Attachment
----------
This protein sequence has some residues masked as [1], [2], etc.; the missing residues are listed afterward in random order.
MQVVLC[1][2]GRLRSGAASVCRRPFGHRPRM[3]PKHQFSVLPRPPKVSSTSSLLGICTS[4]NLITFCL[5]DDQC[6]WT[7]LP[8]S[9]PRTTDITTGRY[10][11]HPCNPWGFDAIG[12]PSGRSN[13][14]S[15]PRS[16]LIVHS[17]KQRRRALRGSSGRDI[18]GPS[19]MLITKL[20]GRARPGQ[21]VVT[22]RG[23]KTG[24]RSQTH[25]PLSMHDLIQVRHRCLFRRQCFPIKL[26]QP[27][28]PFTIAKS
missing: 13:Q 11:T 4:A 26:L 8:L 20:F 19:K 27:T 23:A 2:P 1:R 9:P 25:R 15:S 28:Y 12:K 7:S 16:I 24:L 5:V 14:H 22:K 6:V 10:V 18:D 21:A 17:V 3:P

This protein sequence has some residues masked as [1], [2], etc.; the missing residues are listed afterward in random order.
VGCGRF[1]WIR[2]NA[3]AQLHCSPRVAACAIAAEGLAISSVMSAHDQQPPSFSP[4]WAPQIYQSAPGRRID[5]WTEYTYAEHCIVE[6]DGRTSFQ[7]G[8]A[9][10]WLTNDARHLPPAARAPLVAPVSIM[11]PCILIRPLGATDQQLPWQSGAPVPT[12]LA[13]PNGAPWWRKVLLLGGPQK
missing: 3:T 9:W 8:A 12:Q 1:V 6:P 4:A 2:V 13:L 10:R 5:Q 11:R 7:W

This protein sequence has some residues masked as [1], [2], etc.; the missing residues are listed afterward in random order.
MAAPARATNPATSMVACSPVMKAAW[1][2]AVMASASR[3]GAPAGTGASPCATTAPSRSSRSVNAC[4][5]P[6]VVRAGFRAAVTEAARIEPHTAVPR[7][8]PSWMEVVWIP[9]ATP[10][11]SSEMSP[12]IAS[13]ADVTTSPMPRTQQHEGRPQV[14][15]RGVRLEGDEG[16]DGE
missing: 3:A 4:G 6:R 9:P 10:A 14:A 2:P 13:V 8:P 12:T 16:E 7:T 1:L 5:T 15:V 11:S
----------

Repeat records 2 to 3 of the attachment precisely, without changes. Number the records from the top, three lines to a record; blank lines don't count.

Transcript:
This protein sequence has some residues masked as [1], [2], etc.; the missing residues are listed afterward in random order.
VGCGRF[1]WIR[2]NA[3]AQLHCSPRVAACAIAAEGLAISSVMSAHDQQPPSFSP[4]WAPQIYQSAPGRRID[5]WTEYTYAEHCIVE[6]DGRTSFQ[7]G[8]A[9][10]WLTNDARHLPPAARAPLVAPVSIM[11]PCILIRPLGATDQQLPWQSGAPVPT[12]LA[13]PNGAPWWRKVLLLGGPQK
missing: 3:T 9:W 8:A 12:Q 1:V 6:P 4:A 2:V 13:L 10:R 5:Q 11:R 7:W

This protein sequence has some residues masked as [1], [2], etc.; the missing residues are listed afterward in random order.
MAAPARATNPATSMVACSPVMKAAW[1][2]AVMASASR[3]GAPAGTGASPCATTAPSRSSRSVNAC[4][5]P[6]VVRAGFRAAVTEAARIEPHTAVPR[7][8]PSWMEVVWIP[9]ATP[10][11]SSEMSP[12]IAS[13]ADVTTSPMPRTQQHEGRPQV[14][15]RGVRLEGDEG[16]DGE
missing: 3:A 4:G 6:R 9:P 10:A 14:A 2:P 13:V 8:P 12:T 16:E 7:T 1:L 5:T 15:V 11:S